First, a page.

Let's get back to some fine dining!

Etsuro Sotoo
Sculptor
“I know all the works, all the words, all the models, but I can't take another step. I can't come close to Gaudí. I decided not to look to him. So then where do I look? I tried to look in the way that Gaudí did. I'm a sculptor, I tried to do what he would have done. This was the magnificent and miraculous moment.”

“I invite everyone who wants to understand Gaudí to not pick the wrong door. If you really want to know him, find the the door of spirit and faith.”

“Why do we build the temple of the Sagrada Familia? A simple question: why do we build? We don't seek beauty in vanity of men. No, The Sagrada Familia is a tool for building us. Gaudí left the temple half finished, the temple of the Sagrada Familia perfectly built the man Gaudí.”

Tuesday, 17 January 2012

Courageous Fathers


In a time when there are many in the Church lamenting the lack of male adults in our congregations, Zenit has an article on a new film that seems to be moving fathers to re-examine their lives in relation to their families. The focus on a more "touchy-feely" way of being Christian does seem to have put off some men from their Catholic Faith. It's not religion itself (after all Muslim men aren't afraid of being seen at prayer) but something that does at this present time appear to be lacking in our Catholic Faith. Not necessarily a macho element but a masculine way of thinking and doing things. The fullness of the Christian Faith and the teachings of Our Lord are, after all, anything but mamby-pamby!

The film looks very good - a little Americanised, certainly, but I shall look forward to seeing it and anything that promotes "Godly fatherhood" can surely only be a good thing.

The Zenit article follows after the dowloaded trailer and here is a link to the film site with some clips on it:
http://www.courageousthemovie.com/




Dads: Who Will Lead Your Family?
'Courageous' DVD Promotes Godly Fatherhood

By Genevieve Pollock

ALBANY, Georgia. Thousands of men are answering the call to rediscover God's plan for fatherhood, inspired by a new movie, "Courageous".

The film, which debuted in theaters Sept. 30, follows four men striving to fulfill their mission "to serve and protect," both as law enforcement officers and fathers.

Stephen Kendrick, producer and co-writer of the film, told ZENIT that every day he sees some 200 e-mails from "people sharing how the movie has impacted, inspired and blessed them."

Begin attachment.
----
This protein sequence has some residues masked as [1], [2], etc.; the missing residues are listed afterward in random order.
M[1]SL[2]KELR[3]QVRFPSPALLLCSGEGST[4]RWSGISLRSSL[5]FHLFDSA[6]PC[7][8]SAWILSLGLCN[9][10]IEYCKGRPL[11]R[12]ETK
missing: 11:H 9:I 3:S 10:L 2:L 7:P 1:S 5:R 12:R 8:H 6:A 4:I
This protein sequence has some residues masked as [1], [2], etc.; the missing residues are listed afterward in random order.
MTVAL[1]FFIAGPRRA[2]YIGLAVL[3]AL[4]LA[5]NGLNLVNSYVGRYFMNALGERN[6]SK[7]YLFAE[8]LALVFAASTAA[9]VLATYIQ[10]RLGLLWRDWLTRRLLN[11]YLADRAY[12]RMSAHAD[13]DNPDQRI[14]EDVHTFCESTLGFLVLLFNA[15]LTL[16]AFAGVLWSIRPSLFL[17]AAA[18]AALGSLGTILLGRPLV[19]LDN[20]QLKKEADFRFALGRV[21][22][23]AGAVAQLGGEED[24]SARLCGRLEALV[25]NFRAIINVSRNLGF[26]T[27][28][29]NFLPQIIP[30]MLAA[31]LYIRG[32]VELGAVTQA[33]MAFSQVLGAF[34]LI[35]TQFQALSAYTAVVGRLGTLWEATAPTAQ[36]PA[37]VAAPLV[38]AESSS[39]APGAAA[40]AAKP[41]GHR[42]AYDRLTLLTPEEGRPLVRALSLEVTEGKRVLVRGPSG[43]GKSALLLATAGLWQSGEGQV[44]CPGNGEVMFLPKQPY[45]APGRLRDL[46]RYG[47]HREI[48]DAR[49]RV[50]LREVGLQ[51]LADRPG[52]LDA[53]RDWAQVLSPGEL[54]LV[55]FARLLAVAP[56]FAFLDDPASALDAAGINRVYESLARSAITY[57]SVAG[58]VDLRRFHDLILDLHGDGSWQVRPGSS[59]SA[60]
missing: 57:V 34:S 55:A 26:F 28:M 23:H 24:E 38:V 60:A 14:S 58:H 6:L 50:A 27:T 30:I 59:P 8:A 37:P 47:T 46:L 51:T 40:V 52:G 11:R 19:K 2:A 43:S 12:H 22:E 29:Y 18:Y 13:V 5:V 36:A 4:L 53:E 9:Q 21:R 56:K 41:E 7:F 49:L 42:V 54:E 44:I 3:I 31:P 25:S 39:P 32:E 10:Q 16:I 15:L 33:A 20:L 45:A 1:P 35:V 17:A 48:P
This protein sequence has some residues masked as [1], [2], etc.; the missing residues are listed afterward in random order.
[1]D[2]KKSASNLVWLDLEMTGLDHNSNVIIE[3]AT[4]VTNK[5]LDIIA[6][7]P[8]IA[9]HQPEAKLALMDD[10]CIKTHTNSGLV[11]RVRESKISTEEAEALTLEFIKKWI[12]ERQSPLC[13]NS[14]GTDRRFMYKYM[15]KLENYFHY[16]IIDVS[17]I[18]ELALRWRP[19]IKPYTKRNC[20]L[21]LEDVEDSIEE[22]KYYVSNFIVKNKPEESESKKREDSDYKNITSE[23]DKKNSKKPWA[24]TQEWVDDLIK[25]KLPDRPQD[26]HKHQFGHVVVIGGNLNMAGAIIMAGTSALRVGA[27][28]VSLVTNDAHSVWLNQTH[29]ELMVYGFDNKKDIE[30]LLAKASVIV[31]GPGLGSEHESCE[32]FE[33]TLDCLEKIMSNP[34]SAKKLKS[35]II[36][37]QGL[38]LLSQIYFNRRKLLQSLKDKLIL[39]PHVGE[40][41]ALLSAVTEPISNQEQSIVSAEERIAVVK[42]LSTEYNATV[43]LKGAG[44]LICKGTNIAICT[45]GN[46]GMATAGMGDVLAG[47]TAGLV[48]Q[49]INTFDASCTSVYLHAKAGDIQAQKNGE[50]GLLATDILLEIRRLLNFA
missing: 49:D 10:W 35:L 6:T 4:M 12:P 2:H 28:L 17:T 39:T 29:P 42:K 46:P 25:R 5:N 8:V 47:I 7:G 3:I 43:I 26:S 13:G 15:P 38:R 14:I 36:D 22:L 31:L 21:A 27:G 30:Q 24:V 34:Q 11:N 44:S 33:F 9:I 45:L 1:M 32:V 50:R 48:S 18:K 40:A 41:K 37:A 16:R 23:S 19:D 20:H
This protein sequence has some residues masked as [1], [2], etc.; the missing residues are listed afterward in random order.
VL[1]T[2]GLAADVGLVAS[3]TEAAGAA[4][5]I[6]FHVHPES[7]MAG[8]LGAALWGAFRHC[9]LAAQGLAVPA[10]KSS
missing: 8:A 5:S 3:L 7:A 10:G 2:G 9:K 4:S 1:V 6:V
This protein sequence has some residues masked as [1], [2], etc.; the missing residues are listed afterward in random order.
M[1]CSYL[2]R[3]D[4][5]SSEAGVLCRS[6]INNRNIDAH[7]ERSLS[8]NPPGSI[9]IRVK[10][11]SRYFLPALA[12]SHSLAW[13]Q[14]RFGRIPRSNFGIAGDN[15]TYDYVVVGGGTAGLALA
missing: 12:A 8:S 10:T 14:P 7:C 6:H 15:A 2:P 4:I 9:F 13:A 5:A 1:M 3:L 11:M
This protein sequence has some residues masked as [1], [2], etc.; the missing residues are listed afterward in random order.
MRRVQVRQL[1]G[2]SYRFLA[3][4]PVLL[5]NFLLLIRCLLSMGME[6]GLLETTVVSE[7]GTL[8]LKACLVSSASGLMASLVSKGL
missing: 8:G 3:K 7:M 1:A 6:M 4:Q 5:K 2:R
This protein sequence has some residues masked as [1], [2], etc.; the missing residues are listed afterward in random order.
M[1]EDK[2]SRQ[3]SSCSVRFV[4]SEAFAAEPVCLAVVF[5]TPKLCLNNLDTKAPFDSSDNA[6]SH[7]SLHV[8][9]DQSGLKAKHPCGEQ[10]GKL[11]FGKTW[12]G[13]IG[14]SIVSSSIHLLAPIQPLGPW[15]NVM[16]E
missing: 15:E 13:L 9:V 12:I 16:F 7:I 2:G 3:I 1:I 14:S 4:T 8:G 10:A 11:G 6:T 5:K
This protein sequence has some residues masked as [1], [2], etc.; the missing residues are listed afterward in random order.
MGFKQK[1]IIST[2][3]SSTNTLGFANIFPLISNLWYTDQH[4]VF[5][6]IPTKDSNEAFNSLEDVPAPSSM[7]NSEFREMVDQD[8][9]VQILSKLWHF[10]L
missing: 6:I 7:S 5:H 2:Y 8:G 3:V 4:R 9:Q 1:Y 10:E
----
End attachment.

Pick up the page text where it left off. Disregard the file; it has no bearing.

"The stories they share are so heartfelt and moving," he said. "Countless dads are now reaching out to win the hearts of their children."

Kendrick continued: "One man realized he needed to step up and reconnect with the daughter he'd abandoned.

"Many have chosen to forgive their dads.

"Wives are saying that 'my husband was a good dad, but now he's becoming a great dad after seeing this movie.'

"Couples heading for divorce have reunited and said that they must resolve to leave a legacy of faithfulness to their children like the men in the movie. We thank God for this!"

Waging war

As policemen, the main characters must team up against gang members and drug dealers to protect the community. Yet even as they battle evil with their guns and Tasers, they learn to use Scripture to fight the demons within in order to become the men of integrity their families need.

"There is so much in Scripture about what fatherhood means, but most men have not taken time to search it out and then live it out," Kendrick stated. "'Courageous' shows it to them in living color."

He continued: "It is so incredible to see how a message about the importance of strong fatherhood is so deeply resonating with audiences.

"The issue of fatherhood touches the core of who we are. Millions of people have seen this movie and have gone on the emotional roller-coaster of laughter and tears as they watch five men trying to figure out what it means to be a great dad."

For actor Ken Bevel, who portrayed the cop Nathan Hayes, the movie was an opportunity to "help serve in turning the hearts of fathers to their children and the hearts of children to their fathers."